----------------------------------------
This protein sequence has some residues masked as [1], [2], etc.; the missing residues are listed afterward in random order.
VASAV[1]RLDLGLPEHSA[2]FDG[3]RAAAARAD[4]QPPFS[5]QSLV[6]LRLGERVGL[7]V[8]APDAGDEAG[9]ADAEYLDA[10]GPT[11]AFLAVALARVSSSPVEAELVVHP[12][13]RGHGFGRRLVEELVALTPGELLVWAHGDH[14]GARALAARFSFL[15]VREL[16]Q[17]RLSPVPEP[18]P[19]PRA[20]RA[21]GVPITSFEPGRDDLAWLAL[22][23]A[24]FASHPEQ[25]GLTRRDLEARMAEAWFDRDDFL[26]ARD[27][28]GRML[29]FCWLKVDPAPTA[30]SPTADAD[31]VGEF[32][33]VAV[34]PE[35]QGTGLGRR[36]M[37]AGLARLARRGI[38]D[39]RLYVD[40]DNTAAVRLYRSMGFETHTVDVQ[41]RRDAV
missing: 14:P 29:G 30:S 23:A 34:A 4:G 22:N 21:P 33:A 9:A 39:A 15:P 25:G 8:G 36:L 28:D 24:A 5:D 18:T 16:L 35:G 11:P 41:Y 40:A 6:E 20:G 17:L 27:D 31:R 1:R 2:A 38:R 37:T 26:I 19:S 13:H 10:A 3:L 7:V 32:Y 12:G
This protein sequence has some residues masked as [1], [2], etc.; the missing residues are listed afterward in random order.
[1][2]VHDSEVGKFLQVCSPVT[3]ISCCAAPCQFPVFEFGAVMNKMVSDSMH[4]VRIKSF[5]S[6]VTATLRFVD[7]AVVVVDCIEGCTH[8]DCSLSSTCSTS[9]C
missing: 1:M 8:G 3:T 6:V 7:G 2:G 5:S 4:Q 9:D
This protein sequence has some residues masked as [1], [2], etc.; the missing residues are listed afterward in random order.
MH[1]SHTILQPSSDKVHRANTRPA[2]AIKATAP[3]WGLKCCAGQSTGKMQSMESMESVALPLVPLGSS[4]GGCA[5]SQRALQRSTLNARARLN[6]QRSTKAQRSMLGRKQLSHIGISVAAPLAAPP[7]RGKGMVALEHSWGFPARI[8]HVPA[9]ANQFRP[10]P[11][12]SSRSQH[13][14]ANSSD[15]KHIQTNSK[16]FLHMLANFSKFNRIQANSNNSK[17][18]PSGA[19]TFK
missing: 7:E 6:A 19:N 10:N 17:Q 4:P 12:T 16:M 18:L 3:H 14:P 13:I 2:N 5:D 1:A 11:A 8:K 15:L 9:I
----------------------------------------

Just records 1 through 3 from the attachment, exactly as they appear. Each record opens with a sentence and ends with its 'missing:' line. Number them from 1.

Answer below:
This protein sequence has some residues masked as [1], [2], etc.; the missing residues are listed afterward in random order.
VASAV[1]RLDLGLPEHSA[2]FDG[3]RAAAARAD[4]QPPFS[5]QSLV[6]LRLGERVGL[7]V[8]APDAGDEAG[9]ADAEYLDA[10]GPT[11]AFLAVALARVSSSPVEAELVVHP[12][13]RGHGFGRRLVEELVALTPGELLVWAHGDH[14]GARALAARFSFL[15]VREL[16]Q[17]RLSPVPEP[18]P[19]PRA[20]RA[21]GVPITSFEPGRDDLAWLAL[22][23]A[24]FASHPEQ[25]GLTRRDLEARMAEAWFDRDDFL[26]ARD[27][28]GRML[29]FCWLKVDPAPTA[30]SPTADAD[31]VGEF[32][33]VAV[34]PE[35]QGTGLGRR[36]M[37]AGLARLARRGI[38]D[39]RLYVD[40]DNTAAVRLYRSMGFETHTVDVQ[41]RRDAV
missing: 14:P 29:G 30:S 23:A 34:A 4:G 22:N 21:P 33:A 9:A 39:A 15:P 25:G 8:G 36:L 28:D 24:A 5:D 18:T 16:L 35:G 11:P 41:Y 40:A 6:E 20:G 17:L 27:D 31:R 1:R 2:A 38:R 37:T 26:I 19:S 13:H 10:A 3:L 7:V 32:Y 12:G
This protein sequence has some residues masked as [1], [2], etc.; the missing residues are listed afterward in random order.
[1][2]VHDSEVGKFLQVCSPVT[3]ISCCAAPCQFPVFEFGAVMNKMVSDSMH[4]VRIKSF[5]S[6]VTATLRFVD[7]AVVVVDCIEGCTH[8]DCSLSSTCSTS[9]C
missing: 1:M 8:G 3:T 6:V 7:G 2:G 5:S 4:Q 9:D
This protein sequence has some residues masked as [1], [2], etc.; the missing residues are listed afterward in random order.
MH[1]SHTILQPSSDKVHRANTRPA[2]AIKATAP[3]WGLKCCAGQSTGKMQSMESMESVALPLVPLGSS[4]GGCA[5]SQRALQRSTLNARARLN[6]QRSTKAQRSMLGRKQLSHIGISVAAPLAAPP[7]RGKGMVALEHSWGFPARI[8]HVPA[9]ANQFRP[10]P[11][12]SSRSQH[13][14]ANSSD[15]KHIQTNSK[16]FLHMLANFSKFNRIQANSNNSK[17][18]PSGA[19]TFK
missing: 7:E 6:A 19:N 10:N 17:Q 4:P 12:T 16:M 18:L 3:H 14:P 13:I 2:N 5:D 1:A 11:A 8:K 15:L 9:I